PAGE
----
but these changes do not occur at the same stage as the decrease in glucose concentrations.1) 132 (3.93) 157 900 (3. with the whole pregnancy values in the last column.8) 1065 (26. furthermore.10 Postprandial thermogenesis has been studied in pregnancy.0) 622 1606 1767 30–40 weeks KJ/day (g/day) 144 (6. This then has an obligate postprandial thermogenesis shown in the last row.79).6 Postprandial thermogenesis or diet-induced thermogenesis. This insulin resistance may have a role in liberating metabolites for fetal growth.8 Table 1 shows the theoretical energy cost of pregnancy.13. fat mass has very little.64) 234 (5. the increment in energy expenditure after a meal.16 Fasting plasma insulin levels increase through pregnancy. for variation in REE between individuals.14 This is in accord with a large study demonstrating postprandial thermogenesis to be associated with insulin resistance outside pregnancy.8) 872 (22. if any. a study of 287 213 pregnancies in London.2 MJ per day.11. The energy maintenance cost of pregnancy was correlated with the degree of fat mass of women before they became pregnant (r = 0. The total net extra energy per day and per pregnancy is then shown. This includes alterations in REE per unit lean body mass and postprandial thermogenesis per unit food consumed. REE is dependent on lean body mass. The distribution of BMI is shown. This would suggest that the glucose and insulin concentrations are not directly linked unless insulin sensitivity is altered or the pancreatic b cell Table 1. Figure 1.15.72) and the weight gain during pregnancy (r = 0. but obese women are more insulin resistant. Excursions of glucose above fasting especially after a glucose load appear increased in normal pregnancy. can be considered to have a facultative portion which is variable in some physiological and pathological states and an obligate portion which is determined by the stoichiochemistry with processes such as protein synthesis. Protein and carbohydrate have the greatest effect on this increment in energy expenditure after meals. effect on REE.9 Lean women tended to decrease their REE early in pregnancy whereas overweight and obese women showed an increased REE from the beginning of pregnancy.12 while another two studies have demonstrated a decrease in postprandial thermogenesis during pregnancy.8) 416 1522 1677 20–30 weeks KJ/day (g/day) 112 (4. the alterations in REE are brought about by the increase in lean body mass with the extra weight of pregnancy. There is an accumulation of energy in the extra weight of the mother and fetus during pregnancy. The best estimate of average total fat gained during pregnancy is 3. Theoretical energy cost of pregnancy 0–10 weeks KJ/day (g/day) Protein Fat REE Total net additional energy Total net energy 1 10% 15 (0. Maternal obesity and pregnancy outcome. The protein and fat accumulation are shown with the extra energy expenditure to maintain the extra weight. Two studies suggest that there are no changes in the increase in energy expenditure after a meal.Yu et al.96) 150 000 329 500 362 400 Four 10-week time periods are shown.9) 188 437 481 10–20 weeks KJ/day (g/day) 43 (1. A serial study using 24-hour calorimetry concluded that there are highly characteristic changes in each subject with large intersubject differences.14 The latter study also demonstrated that the reduction in postprandial thermogenesis correlated with the degree of insulin resistance during normal pregnancy. Fasting blood glucose levels decrease in normal pregnancy. which represents a combination of altered energy intake together with an alteration in the components of energy expenditure. Intermediary metabolism in pregnancy Maternal insulin resistance is central to changes in intermediary metabolism during normal pregnancy.8 1118 ª RCOG 2006 BJOG An International Journal of Obstetrics and Gynaecology .0 kg.3) 954 1229 1352 Cumulative total KJ/pregnancy (Kg/pregnancy) 21 800 (0. There are differences in REE and variation in pregnancy depending on the energy status as well as the adiposity.5 There have been no specific studies of obesity and postprandial thermogenesis in pregnancy.7 The total extra energy needs of pregnancy amount to 360 MJ or roughly 1.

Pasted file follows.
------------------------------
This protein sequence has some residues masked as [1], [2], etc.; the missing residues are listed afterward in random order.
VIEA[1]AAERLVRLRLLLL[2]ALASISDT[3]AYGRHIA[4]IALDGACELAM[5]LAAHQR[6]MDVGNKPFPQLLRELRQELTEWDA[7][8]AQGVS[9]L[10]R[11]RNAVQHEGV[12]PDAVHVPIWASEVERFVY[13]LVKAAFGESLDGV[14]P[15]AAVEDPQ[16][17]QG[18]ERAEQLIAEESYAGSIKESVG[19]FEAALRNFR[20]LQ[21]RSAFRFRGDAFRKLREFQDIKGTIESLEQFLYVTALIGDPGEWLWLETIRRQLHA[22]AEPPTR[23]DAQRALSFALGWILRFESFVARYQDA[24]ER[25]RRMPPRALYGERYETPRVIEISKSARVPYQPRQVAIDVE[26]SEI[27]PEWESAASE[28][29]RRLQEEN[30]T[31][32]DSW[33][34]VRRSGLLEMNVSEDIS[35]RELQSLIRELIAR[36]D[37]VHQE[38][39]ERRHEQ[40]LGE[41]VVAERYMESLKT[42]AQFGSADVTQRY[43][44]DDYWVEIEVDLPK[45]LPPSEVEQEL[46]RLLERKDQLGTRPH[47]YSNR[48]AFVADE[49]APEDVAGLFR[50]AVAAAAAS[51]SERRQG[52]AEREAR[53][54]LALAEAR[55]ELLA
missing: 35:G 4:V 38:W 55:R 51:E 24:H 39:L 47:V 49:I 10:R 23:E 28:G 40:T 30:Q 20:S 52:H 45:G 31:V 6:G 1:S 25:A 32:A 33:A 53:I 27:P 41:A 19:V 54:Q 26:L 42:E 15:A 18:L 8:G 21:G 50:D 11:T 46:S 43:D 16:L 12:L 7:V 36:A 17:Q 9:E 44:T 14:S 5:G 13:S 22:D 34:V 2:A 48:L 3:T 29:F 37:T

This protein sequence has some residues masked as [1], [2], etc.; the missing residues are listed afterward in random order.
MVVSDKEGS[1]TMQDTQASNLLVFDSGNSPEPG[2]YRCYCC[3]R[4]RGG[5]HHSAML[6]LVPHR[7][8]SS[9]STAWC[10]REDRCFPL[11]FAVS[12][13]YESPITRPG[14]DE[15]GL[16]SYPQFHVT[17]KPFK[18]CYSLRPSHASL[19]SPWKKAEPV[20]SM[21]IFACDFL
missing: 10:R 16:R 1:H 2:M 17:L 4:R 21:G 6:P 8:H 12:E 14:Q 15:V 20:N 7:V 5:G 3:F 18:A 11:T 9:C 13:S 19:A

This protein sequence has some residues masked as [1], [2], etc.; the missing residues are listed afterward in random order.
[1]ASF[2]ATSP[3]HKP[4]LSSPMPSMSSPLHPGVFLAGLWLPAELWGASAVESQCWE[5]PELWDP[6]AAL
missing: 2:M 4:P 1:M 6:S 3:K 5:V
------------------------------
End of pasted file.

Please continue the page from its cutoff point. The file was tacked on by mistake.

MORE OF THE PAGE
2 and 5. although the NEFA concentrations do rise more quickly with length of fast increasing from 12–18 hours compared with those in nonpregnant women. excessive weight gain in normal group.2 287 213 Baeten et al. The pressure overload is secondary to increased sympathetic activity due to the potentiating effects of hormones such as leptin.8% in the normal weight group to 10.7%]. hepatic glucose production is not altered in pregnancy.016. thereby decreasing the diastolic interval and thus the time for myocardial perfusion. endothelial and vascular function which is dependent on the duration of obesity. date and number studied are shown in left column..37 Conde-Agudelo and Belizan.21 Noncomplicated pregnancy is characterised by insulin resistance when investigated with a euglycaemic clamp. The first author. there is a 30% increase in venous stasis by 15 weeks and a 60% increase by 36 weeks of gestation.042).26 Triglyceride concentrations increase in pregnancy to two or three times the nonpregnant levels. The conduction and contractility can be further compromised when fat deposition occurs in the myocardial tissue. The next column shows the reference population. the values being 1. insulin and various inflammatory mediators.08% in the obese women.32 The incidence of gestational hypertension increased from 4. P < 0. A summary of some of the maternal obesity and pre-eclampsia studies. Volume load initially brings about left ventricular hypertrophy and then subsequently the myocardium starts to dilate against increased pressure overload..2 Edwards et al.25 The length of fast has a major effect on nonesterified fatty acid concentrations (NEFA).38 Cardiovascular system Pregnancy is associated with wide-ranging cardiovascular changes through increased oxygen demand. The heart rate then increases with the elevated cardiac output. These factors have led to a variation in the prevalence of hypertension in severely obese pregnant women between 5 and 66%. Obesity-induced changes have profound effects on cardiac.Obesity in pregnancy glucostat is set at an altered level. obesity is not associated with a change in hepatic glucose output unless fasting glucose is elevated such as in diabetes.35 Some of the studies are summarised in Figure 2.2%] in the overweight group and n = 604 [35.29.58. Impaired myocardial diastolic relaxation leads to diastolic dysfunction.20 Obese women are insulin resistant compared with nonobese women.. the prevalence of thromboembolism was 0. n = 498 [9.24 Outside pregnancy.07% in the overweight and 0.18 Insulin response to a meal or glucose challenge is increased in normal pregnancy. Maternal complications Hypertension The association of hypertension and adiposity outside pregnancy has been described for some time..34 A systematic review of maternal BMI and risk of preeclampsia showed that the risk of pre-eclampsia typically doubled with each 5 to 7 kg/m2 increase in pre-pregnancy BMI.14 When assessed with stable isotope techniques.3% in the morbidly obese group (n = 877). the prevalence of pregnancy-induced hypertension was 4. n = 415 [24. The fasting NEFA concentrations are probably not altered in pregnancy. Vascular damage is also increased at the time of delivery.36 20–26 1343 Sibal et al.2% in the obese group (n = 1473) and 12.1).4%] in the obese group).39 20–25 25–30 20–25 25–30 Figure 2.19 Insulin concentrations are increased and insulin sensitivity is reduced in obese compared with nonobese pregnant women.2% in normal weight women and increasing to 9. Thromboembolism Generally. In a study of 4100 deliveries in California.33 Women with a BMI greater than 30 kg/m2 had a significantly increased risk of developing pre-eclampsia (P = 0. ª RCOG 2006 BJOG An International Journal of Obstetrics and Gynaecology 1119 .14 Maternal BMI is statistically associated with triglyceride concentrations in the second trimester (r = 0. although these changes are not statistically significant.22 an intravenous glucose tolerance test with minimal modelling of insulin sensitivity23 or the short insulin tolerance test.17. In the North West Thames study. and excessive weight gain was associated with higher rates of pre-eclampsia in overweight women (P = 0.29 Every 100 g of fat deposited increases the cardiac output by 30–50 ml/minute.27 This is probably a result of increased adipose tissue lipolysis as a consequence of insulin resistance and enhanced NEFA delivery to the liver which is then associated with increased very low density lipoproteins concentrations. The x-axis represents the odds ratio.30 20–26 26–35 20–26 26–29 Sebire et al. This rose to 0.16.04% in the normal weight women.27 Maternal hypertriglyceridaemia is associated with maternal insulin resistance.1% in the obese women.3% for what the authors called hypertension.28 Reduced lipoprotein lipase activity leads to a reduced capacity for triglyceride removal from the circulation. this is also accompanied by an increase in blood volume.31 The separation of pregnancy-associated hypertension and essential hypertension is neither clear nor are the diagnostic criteria uniform through all studies.